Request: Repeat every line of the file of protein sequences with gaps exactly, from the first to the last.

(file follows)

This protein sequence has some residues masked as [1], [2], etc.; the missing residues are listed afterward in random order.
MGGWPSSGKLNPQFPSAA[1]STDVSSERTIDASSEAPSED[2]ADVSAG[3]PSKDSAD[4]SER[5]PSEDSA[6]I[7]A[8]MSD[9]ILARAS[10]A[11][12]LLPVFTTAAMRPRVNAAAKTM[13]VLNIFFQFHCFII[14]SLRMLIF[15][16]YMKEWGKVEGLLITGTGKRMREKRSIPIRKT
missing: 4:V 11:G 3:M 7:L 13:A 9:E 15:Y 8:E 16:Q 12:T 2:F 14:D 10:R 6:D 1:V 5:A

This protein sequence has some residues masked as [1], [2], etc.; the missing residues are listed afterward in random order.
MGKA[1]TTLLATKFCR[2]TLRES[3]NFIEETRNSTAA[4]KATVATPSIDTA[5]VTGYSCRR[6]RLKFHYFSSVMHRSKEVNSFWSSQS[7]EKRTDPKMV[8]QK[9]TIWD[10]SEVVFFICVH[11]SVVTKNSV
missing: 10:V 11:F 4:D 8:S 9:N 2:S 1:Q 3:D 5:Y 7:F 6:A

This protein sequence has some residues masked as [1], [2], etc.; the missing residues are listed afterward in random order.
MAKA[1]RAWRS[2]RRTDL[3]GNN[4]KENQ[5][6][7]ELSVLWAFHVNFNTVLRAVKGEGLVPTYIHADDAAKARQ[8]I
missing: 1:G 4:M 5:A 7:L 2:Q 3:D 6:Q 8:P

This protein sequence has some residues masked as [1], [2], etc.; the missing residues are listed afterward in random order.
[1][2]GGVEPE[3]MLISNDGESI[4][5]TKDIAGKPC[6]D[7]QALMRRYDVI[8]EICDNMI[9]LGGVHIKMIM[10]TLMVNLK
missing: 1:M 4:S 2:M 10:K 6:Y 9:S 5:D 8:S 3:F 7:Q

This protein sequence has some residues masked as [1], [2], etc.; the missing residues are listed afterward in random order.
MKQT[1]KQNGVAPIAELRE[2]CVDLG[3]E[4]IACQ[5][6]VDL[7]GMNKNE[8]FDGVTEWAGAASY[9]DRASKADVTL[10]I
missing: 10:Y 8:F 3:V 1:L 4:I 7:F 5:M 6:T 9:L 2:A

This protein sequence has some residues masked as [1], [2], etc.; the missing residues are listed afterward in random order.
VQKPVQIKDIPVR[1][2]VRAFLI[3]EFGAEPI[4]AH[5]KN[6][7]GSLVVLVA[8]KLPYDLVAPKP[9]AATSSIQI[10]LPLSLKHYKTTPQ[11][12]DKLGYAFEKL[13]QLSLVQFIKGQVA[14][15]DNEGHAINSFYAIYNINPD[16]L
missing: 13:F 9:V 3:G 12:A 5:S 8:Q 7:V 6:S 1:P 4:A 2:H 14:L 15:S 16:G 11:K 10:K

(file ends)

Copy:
This protein sequence has some residues masked as [1], [2], etc.; the missing residues are listed afterward in random order.
MGGWPSSGKLNPQFPSAA[1]STDVSSERTIDASSEAPSED[2]ADVSAG[3]PSKDSAD[4]SER[5]PSEDSA[6]I[7]A[8]MSD[9]ILARAS[10]A[11][12]LLPVFTTAAMRPRVNAAAKTM[13]VLNIFFQFHCFII[14]SLRMLIF[15][16]YMKEWGKVEGLLITGTGKRMREKRSIPIRKT
missing: 4:V 11:G 3:M 7:L 13:A 9:E 15:Y 8:E 16:Q 12:T 2:F 14:D 10:R 6:D 1:V 5:A

This protein sequence has some residues masked as [1], [2], etc.; the missing residues are listed afterward in random order.
MGKA[1]TTLLATKFCR[2]TLRES[3]NFIEETRNSTAA[4]KATVATPSIDTA[5]VTGYSCRR[6]RLKFHYFSSVMHRSKEVNSFWSSQS[7]EKRTDPKMV[8]QK[9]TIWD[10]SEVVFFICVH[11]SVVTKNSV
missing: 10:V 11:F 4:D 8:S 9:N 2:S 1:Q 3:D 5:Y 7:F 6:A

This protein sequence has some residues masked as [1], [2], etc.; the missing residues are listed afterward in random order.
MAKA[1]RAWRS[2]RRTDL[3]GNN[4]KENQ[5][6][7]ELSVLWAFHVNFNTVLRAVKGEGLVPTYIHADDAAKARQ[8]I
missing: 1:G 4:M 5:A 7:L 2:Q 3:D 6:Q 8:P

This protein sequence has some residues masked as [1], [2], etc.; the missing residues are listed afterward in random order.
[1][2]GGVEPE[3]MLISNDGESI[4][5]TKDIAGKPC[6]D[7]QALMRRYDVI[8]EICDNMI[9]LGGVHIKMIM[10]TLMVNLK
missing: 1:M 4:S 2:M 10:K 6:Y 9:S 5:D 8:S 3:F 7:Q

This protein sequence has some residues masked as [1], [2], etc.; the missing residues are listed afterward in random order.
MKQT[1]KQNGVAPIAELRE[2]CVDLG[3]E[4]IACQ[5][6]VDL[7]GMNKNE[8]FDGVTEWAGAASY[9]DRASKADVTL[10]I
missing: 10:Y 8:F 3:V 1:L 4:I 7:F 5:M 6:T 9:L 2:A

This protein sequence has some residues masked as [1], [2], etc.; the missing residues are listed afterward in random order.
VQKPVQIKDIPVR[1][2]VRAFLI[3]EFGAEPI[4]AH[5]KN[6][7]GSLVVLVA[8]KLPYDLVAPKP[9]AATSSIQI[10]LPLSLKHYKTTPQ[11][12]DKLGYAFEKL[13]QLSLVQFIKGQVA[14][15]DNEGHAINSFYAIYNINPD[16]L
missing: 13:F 9:V 3:G 12:A 5:S 8:Q 7:V 6:S 1:P 4:A 2:H 14:L 15:S 16:G 11:K 10:K